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Colloquium | Nanoscience and Technology Division

Revealing the Structure and Function of Membrane Proteins through Nanotechnology

NST Colloquium

Abstract: Membrane proteins are involved in numerous vital biological processes, including transport and signal transduction, and as enzymes in a variety of metabolic pathways. Integral membrane proteins account for up to 30% of the human proteome and make up more than half of all currently marketed therapeutic targets. Unfortunately, membrane proteins are inherently difficult to study using the normal toolkit available to scientists, and one is often left with the challenge of finding inhibitors, activators, and specific antibodies by using a denatured or detergent solubilized aggregate. However, since membrane proteins are inherently insoluble and prone to aggregation and oligomerization in solution, the active state of interest is obscured.

The Nanodisc platform circumvents these challenges by providing a self-assembled system that renders typically insoluble, yet biologically and pharmacologically significant targets such as receptors, transporters, enzymes, and viral antigens soluble in aqueous media. Because Nanodisc constructs provide a native-like bilayer environment that maintain a target’s functional activity, they are a versatile tool in the study of membrane proteins such as ion channels, GPCRs, cytochrome P450s, blood coagulation factors, various toxins, and viral entities as well as a plethora of pharmaceutical targets. In addition to opportunities in drug discovery, Nanodiscs provide a nanometer-scale vehicle for the in vivo delivery of amphipathic drugs, therapeutic lipids, tethered nucleic acids, imaging agents, and active protein complexes.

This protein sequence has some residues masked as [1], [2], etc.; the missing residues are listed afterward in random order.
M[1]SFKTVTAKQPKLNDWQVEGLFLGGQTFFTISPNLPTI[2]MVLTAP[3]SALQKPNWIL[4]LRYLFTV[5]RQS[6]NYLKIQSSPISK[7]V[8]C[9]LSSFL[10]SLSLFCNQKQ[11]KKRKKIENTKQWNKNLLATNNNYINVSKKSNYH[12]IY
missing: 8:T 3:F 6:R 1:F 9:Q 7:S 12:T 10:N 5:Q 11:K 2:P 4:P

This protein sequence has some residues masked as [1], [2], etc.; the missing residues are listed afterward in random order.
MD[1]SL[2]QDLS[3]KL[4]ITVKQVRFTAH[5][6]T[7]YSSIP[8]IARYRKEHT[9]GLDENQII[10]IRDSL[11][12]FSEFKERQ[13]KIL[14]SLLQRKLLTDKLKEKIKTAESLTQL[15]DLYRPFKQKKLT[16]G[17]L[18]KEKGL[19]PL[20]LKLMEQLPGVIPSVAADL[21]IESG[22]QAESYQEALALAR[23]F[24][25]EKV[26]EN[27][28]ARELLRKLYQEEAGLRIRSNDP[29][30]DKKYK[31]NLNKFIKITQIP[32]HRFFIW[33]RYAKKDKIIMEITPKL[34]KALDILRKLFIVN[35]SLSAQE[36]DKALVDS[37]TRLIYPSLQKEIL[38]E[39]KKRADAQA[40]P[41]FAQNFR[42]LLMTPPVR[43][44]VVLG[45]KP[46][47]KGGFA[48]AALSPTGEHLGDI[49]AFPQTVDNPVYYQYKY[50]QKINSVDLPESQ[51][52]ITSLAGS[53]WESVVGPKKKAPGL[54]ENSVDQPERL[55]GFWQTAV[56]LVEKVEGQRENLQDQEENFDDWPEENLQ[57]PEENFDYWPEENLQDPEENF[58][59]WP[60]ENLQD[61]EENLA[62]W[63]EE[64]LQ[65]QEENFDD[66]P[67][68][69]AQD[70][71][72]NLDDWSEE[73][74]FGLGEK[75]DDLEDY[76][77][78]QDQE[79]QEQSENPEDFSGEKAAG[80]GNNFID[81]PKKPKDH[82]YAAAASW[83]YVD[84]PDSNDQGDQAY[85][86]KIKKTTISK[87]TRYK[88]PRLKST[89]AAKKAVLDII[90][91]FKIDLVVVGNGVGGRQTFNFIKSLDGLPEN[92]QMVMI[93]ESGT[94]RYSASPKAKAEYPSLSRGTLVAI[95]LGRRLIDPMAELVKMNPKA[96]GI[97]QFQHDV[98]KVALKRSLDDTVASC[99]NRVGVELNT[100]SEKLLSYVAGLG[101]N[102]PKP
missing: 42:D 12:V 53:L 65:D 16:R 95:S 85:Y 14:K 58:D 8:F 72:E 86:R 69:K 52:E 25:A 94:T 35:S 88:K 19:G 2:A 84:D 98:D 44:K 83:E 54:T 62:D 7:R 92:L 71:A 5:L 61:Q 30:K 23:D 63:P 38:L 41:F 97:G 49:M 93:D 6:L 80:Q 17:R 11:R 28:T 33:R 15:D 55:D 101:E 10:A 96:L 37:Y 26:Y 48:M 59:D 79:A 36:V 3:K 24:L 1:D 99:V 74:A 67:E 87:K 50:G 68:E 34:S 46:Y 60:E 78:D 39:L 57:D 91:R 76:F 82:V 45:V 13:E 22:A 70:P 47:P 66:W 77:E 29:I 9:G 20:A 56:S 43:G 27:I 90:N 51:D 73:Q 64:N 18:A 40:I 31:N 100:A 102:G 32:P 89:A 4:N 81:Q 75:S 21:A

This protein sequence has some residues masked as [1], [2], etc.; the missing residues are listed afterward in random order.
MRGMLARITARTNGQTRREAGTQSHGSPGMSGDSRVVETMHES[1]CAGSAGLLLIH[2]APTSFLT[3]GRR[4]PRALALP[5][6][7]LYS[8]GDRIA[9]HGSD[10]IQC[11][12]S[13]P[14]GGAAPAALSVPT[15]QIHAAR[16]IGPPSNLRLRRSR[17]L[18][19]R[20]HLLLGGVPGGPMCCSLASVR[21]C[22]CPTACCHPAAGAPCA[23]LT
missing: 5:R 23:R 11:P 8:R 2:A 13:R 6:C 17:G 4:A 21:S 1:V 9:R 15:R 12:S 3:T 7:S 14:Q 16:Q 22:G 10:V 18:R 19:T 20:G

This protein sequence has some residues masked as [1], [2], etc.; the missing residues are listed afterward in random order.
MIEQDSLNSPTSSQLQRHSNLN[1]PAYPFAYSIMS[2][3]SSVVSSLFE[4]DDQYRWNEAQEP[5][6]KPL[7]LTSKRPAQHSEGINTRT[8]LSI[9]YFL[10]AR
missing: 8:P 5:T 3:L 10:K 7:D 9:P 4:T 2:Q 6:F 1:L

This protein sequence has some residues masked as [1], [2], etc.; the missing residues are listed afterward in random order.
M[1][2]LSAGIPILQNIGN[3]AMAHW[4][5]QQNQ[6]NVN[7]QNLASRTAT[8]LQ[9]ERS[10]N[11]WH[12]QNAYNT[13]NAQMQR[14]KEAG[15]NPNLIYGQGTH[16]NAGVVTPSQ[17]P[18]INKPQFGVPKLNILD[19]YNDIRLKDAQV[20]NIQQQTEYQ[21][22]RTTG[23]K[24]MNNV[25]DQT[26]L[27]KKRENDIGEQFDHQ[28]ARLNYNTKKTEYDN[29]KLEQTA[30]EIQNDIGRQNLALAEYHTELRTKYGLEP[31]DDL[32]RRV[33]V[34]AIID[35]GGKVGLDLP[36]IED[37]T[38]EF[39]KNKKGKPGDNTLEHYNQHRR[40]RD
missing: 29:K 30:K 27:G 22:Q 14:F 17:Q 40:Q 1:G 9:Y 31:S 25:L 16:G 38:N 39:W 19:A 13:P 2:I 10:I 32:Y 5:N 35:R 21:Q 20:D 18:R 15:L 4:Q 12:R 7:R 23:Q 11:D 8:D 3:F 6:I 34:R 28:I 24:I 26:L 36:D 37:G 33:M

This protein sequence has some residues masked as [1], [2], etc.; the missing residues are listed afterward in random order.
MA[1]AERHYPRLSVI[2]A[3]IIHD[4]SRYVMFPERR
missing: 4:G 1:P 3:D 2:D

In my presentation, I will summarize the use of Nanodiscs for structural biology, sensing, and imaging as well as recent work seeking a mechanistic understanding of oncogenic cancer signaling by KRas4b.